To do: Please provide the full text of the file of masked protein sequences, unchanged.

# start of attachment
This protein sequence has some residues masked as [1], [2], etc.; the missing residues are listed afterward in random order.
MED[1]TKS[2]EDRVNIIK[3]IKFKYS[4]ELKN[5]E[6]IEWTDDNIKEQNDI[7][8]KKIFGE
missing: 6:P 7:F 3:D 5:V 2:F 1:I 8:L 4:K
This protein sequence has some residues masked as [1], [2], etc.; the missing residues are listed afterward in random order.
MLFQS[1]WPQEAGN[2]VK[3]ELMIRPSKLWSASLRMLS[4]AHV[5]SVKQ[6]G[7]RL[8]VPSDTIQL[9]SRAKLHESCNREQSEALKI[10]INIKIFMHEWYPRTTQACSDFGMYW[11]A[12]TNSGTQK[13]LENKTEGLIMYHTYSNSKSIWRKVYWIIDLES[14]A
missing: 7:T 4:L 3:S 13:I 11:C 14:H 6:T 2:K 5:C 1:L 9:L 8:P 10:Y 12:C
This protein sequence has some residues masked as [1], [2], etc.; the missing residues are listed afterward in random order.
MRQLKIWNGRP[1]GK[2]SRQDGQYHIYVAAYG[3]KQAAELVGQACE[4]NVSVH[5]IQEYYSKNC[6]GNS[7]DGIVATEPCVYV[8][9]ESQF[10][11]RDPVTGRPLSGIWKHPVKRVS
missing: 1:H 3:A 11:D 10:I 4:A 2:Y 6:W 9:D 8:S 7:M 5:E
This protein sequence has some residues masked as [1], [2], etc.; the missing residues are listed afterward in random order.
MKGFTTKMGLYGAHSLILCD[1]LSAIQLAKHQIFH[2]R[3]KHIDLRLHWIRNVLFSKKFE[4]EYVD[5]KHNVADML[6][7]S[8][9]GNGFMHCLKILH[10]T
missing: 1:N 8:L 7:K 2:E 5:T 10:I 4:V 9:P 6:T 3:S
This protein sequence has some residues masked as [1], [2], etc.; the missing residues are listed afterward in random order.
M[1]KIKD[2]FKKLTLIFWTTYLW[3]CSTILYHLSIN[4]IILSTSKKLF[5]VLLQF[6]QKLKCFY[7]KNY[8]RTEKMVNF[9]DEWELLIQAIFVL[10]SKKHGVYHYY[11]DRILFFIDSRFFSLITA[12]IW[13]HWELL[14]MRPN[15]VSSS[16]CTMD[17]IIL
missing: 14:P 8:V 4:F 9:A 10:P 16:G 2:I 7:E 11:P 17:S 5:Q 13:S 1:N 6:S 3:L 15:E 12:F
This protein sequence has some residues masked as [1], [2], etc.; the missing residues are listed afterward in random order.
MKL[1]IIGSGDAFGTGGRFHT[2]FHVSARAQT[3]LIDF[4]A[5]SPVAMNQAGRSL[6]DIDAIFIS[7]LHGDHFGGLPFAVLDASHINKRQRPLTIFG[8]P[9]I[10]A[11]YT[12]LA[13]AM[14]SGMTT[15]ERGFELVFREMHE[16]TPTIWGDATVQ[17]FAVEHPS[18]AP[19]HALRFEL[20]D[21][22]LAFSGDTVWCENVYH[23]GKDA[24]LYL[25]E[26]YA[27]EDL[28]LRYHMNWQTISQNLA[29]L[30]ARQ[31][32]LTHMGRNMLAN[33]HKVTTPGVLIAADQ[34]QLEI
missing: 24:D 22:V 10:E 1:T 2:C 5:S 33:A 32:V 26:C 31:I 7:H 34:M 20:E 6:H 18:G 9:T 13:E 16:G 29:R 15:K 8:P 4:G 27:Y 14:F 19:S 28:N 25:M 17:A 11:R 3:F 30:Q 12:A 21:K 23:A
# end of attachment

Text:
This protein sequence has some residues masked as [1], [2], etc.; the missing residues are listed afterward in random order.
MED[1]TKS[2]EDRVNIIK[3]IKFKYS[4]ELKN[5]E[6]IEWTDDNIKEQNDI[7][8]KKIFGE
missing: 6:P 7:F 3:D 5:V 2:F 1:I 8:L 4:K
This protein sequence has some residues masked as [1], [2], etc.; the missing residues are listed afterward in random order.
MLFQS[1]WPQEAGN[2]VK[3]ELMIRPSKLWSASLRMLS[4]AHV[5]SVKQ[6]G[7]RL[8]VPSDTIQL[9]SRAKLHESCNREQSEALKI[10]INIKIFMHEWYPRTTQACSDFGMYW[11]A[12]TNSGTQK[13]LENKTEGLIMYHTYSNSKSIWRKVYWIIDLES[14]A
missing: 7:T 4:L 3:S 13:I 11:C 14:H 6:T 2:K 5:C 1:L 9:L 8:P 10:Y 12:C
This protein sequence has some residues masked as [1], [2], etc.; the missing residues are listed afterward in random order.
MRQLKIWNGRP[1]GK[2]SRQDGQYHIYVAAYG[3]KQAAELVGQACE[4]NVSVH[5]IQEYYSKNC[6]GNS[7]DGIVATEPCVYV[8][9]ESQF[10][11]RDPVTGRPLSGIWKHPVKRVS
missing: 1:H 3:A 11:D 10:I 4:A 2:Y 6:W 9:D 8:S 7:M 5:E
This protein sequence has some residues masked as [1], [2], etc.; the missing residues are listed afterward in random order.
MKGFTTKMGLYGAHSLILCD[1]LSAIQLAKHQIFH[2]R[3]KHIDLRLHWIRNVLFSKKFE[4]EYVD[5]KHNVADML[6][7]S[8][9]GNGFMHCLKILH[10]T
missing: 1:N 8:L 7:K 2:E 5:T 10:I 4:V 9:P 6:T 3:S
This protein sequence has some residues masked as [1], [2], etc.; the missing residues are listed afterward in random order.
M[1]KIKD[2]FKKLTLIFWTTYLW[3]CSTILYHLSIN[4]IILSTSKKLF[5]VLLQF[6]QKLKCFY[7]KNY[8]RTEKMVNF[9]DEWELLIQAIFVL[10]SKKHGVYHYY[11]DRILFFIDSRFFSLITA[12]IW[13]HWELL[14]MRPN[15]VSSS[16]CTMD[17]IIL
missing: 14:P 8:V 4:F 9:A 10:P 16:G 2:I 7:E 11:P 17:S 5:Q 13:S 1:N 6:S 3:L 15:E 12:F
This protein sequence has some residues masked as [1], [2], etc.; the missing residues are listed afterward in random order.
MKL[1]IIGSGDAFGTGGRFHT[2]FHVSARAQT[3]LIDF[4]A[5]SPVAMNQAGRSL[6]DIDAIFIS[7]LHGDHFGGLPFAVLDASHINKRQRPLTIFG[8]P[9]I[10]A[11]YT[12]LA[13]AM[14]SGMTT[15]ERGFELVFREMHE[16]TPTIWGDATVQ[17]FAVEHPS[18]AP[19]HALRFEL[20]D[21][22]LAFSGDTVWCENVYH[23]GKDA[24]LYL[25]E[26]YA[27]EDL[28]LRYHMNWQTISQNLA[29]L[30]ARQ[31][32]LTHMGRNMLAN[33]HKVTTPGVLIAADQ[34]QLEI
missing: 24:D 22:V 10:E 1:T 2:C 5:S 33:A 32:V 26:C 31:I 7:H 34:M 20:E 6:H 18:G 9:T 13:E 16:G 29:R 15:K 8:P 4:G 27:Y 14:F 19:S 28:N 25:M 17:A 11:R 3:F 30:Q 12:A 21:K 23:A